The Spanish National Plan for the Advancement of Language Technologies (PTL, Plan de Tecnologías del Lenguaje) is encouraging public administrations to take advantage of the high degree of digitization to develop smart public services based on the application of language technologies. Within the field of Research, Development and Innovation (RDI), large repositories of open data resources (publications, patent records, project proposals) can be processed to identify the structure and dynamics of the RDI activity in Spanish.

A key component of smart systems for the analysis of the RDI production is the identification of different type of relations between documents. Beyond metadata available in the datasets (e.g., funding entities for projects, journal categories for papers, etc.), in this task we focus on the automatic extraction of semantic similarity among RDI items based just on the text available in documents.

To this aim, we propose a task involving the analysis of three corpora from the Health sector, which is one of the prioritized areas of the PTL (Villegas, 2017).  The goal is to explore different metrics to identify similarities between documents that could work efficiently in different circumstances.

The overall aim of IberRDI is to bring together actors across sectors from Academia, Industry (NLP and RDI policy makers and innovation evaluation agents) and Public Administration.

We expect contributions by researchers from different fields, from NLP to Machine Learning. The task will be an opportunity to test technologies ranging from text analysis, topic models (Alexander, 2015), and word or doc embeddings (Kusner, 2015)

The target community is the set of Universities, RDI funding institutions and policy-makers. Specialists on innovation surveillance are potential users of efficient methods to compute similarities between document in this field.


The computation of semantic similarity measurements between words, sentences, paragraphs or documents is a key component for most NLP tasks. It is also a major component for the analysis of large corpora. Tasks related to the evaluation of text similarities have been proposed in relation to text retrieval (Aslam, 2013) and plagiarism  detection (Potthast, 2013) (Kasprzak, 2009).

Evaluation tasks related to semantic similarity and text classification in Spanish are not new (Rosso, 2018). The design of efficient semantic similarity metrics has been the main purpose of many text analysis tasks. The SemEval workshop series has proposed several tasks on Semantic Textual Similarity between sentences (2012, 2013, 2014, 2015, 2016) and tweets (2015), both in English, Spanish or in cross-lingual pairs (Agirre, 2016). Similarity values are expected to be maximum in case of meaning equivalence.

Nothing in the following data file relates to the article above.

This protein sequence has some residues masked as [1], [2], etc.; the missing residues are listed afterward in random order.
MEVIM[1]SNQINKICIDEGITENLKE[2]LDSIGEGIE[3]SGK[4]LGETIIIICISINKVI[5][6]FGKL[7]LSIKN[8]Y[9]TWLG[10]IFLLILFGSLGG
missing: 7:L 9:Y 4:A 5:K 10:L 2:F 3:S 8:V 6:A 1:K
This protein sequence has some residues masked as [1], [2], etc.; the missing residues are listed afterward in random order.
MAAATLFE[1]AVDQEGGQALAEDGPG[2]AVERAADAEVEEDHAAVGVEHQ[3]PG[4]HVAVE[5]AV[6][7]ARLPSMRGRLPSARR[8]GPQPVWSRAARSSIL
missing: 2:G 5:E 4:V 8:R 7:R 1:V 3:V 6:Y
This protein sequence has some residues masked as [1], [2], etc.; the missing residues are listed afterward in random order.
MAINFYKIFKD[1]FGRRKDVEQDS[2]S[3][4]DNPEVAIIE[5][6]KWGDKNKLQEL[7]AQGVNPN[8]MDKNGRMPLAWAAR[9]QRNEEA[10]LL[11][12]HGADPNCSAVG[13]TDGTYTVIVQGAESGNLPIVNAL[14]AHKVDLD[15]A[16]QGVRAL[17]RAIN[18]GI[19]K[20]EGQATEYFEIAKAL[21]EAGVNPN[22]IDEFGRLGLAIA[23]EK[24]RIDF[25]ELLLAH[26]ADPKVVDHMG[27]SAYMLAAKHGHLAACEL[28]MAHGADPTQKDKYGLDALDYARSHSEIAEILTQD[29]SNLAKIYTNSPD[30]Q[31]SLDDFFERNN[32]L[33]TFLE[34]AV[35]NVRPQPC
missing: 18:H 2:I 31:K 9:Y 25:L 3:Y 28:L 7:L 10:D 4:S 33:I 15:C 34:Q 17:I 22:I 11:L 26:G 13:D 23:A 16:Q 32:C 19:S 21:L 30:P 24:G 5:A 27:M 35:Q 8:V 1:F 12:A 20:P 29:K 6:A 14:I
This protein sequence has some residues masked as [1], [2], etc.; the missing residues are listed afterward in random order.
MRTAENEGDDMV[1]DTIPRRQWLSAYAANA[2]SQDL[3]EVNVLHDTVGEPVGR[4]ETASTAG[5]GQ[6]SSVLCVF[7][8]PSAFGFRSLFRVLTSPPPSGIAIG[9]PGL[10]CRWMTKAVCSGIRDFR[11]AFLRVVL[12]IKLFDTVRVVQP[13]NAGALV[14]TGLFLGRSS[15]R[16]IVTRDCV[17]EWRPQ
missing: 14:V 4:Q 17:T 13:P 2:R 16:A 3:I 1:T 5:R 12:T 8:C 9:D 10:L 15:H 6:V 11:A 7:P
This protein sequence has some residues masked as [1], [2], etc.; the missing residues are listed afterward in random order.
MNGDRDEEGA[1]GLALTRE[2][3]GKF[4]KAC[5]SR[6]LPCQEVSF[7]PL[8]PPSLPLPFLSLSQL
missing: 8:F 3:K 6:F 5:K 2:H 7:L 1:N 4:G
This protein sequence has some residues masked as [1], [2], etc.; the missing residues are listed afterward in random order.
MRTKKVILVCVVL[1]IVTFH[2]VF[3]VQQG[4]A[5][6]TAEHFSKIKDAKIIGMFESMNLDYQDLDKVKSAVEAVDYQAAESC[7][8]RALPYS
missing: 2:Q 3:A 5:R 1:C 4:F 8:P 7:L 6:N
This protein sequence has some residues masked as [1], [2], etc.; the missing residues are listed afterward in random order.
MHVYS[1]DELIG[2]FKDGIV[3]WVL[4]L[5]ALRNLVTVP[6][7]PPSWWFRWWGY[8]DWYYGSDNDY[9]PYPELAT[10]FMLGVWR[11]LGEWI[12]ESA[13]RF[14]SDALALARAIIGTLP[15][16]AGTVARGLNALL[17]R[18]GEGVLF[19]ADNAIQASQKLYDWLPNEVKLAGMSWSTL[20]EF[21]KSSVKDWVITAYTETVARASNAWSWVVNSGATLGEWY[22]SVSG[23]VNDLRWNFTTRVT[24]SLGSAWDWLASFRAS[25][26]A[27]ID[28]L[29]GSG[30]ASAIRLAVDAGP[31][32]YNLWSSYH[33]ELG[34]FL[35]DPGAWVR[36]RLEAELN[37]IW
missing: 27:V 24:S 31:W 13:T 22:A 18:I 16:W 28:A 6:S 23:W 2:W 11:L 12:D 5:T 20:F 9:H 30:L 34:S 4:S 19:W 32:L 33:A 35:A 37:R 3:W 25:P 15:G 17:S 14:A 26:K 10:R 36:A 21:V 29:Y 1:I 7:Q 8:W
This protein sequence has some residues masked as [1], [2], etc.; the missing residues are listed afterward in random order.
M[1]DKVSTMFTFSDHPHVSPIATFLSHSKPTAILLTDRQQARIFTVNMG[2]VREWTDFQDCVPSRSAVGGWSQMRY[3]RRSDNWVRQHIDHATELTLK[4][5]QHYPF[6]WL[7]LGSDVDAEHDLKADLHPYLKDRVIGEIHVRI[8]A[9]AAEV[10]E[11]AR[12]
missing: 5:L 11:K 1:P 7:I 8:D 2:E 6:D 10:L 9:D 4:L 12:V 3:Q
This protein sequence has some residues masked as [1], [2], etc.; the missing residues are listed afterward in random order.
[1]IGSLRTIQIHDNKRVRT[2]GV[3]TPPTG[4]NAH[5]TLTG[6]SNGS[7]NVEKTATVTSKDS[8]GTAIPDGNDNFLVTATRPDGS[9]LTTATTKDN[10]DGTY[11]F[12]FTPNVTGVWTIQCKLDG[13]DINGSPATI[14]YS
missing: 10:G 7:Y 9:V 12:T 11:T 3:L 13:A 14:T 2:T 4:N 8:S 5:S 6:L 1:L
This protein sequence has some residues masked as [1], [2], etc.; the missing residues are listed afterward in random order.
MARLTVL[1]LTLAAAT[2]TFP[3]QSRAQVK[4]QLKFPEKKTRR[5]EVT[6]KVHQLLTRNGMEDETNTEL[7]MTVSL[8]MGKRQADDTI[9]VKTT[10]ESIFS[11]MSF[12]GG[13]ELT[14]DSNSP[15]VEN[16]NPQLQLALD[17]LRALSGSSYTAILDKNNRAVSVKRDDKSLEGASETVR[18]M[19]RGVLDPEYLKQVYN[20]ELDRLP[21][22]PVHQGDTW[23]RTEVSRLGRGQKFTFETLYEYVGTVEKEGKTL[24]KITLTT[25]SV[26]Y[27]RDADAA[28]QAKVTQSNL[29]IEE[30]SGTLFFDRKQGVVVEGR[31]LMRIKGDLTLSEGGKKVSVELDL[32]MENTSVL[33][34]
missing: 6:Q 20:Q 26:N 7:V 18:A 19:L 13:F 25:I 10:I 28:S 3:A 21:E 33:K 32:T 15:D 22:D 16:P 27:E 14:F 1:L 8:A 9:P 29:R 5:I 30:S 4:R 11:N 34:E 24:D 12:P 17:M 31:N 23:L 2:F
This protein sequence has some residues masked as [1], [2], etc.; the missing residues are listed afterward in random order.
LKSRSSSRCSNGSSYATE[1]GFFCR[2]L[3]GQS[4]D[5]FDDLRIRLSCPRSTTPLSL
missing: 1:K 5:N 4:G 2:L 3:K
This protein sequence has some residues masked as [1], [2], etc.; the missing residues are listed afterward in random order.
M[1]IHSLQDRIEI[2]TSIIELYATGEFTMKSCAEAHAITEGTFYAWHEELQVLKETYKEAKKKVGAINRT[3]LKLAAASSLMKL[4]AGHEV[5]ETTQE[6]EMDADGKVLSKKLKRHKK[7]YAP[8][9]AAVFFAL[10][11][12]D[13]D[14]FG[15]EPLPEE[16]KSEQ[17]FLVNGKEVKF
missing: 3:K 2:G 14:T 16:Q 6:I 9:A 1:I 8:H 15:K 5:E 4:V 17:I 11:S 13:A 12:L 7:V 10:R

Our focus here is in document similarity, and our goal is not to identify meaning equivalence (as in a plagiarism detection competitions) but thematic similarity. The present task focuses also on three types RDI: project proposals, scientific papers, and patent applications.

Use cases

There are two main use cases:

Evaluators of innovative projects must assess the degree of innovation of an RDI project based on the current state of the art. This task requires the analysis of other similar projects (submitted to the same or other funding bodies), analyzing related patents that could invalidate the business model and, finally, it is interesting to look for related scientific publications, both to analyze the state of the art and/or to select possible project evaluators.

On the other hand, the direction of public policies on innovation areas needs to analyse the strengths and weaknesses of specific sectors (e.g. AI, IoT, blockchain …), compare these sectors between countries, analyse their temporal dynamics, quantify the relationship between sectors, etc.

The classifications associated with these corpuses (e.g. IPC/CPC patents, MESH/DECS medical scientific publications) do not have the appropriate granularity, they only classify one corpus, they do not show the degree of belonging of documents to the classes, they are rarely annotated with multiple classes, classifications are not often updated (which is a problem in the RDI sector).

For this reason, a fine-grained analysis of the textual content of a heterogeneous collection of innovation document corpus is necessary. The basis of all described use cases is the similarity between documents.

These corpus, in addition to metadata on the authors, dates, classifications, etc., have a rich collection of links or citations between documents. 

This task aims to exploit the relationships between peer documents (established by the authors of the documents themselves or by their evaluators) to find the optimal representation of the documents as well as a measure of their similarity.

Public institutions and private organizations could take advantage of efficient methods to compute similarity graphs for evaluation processes.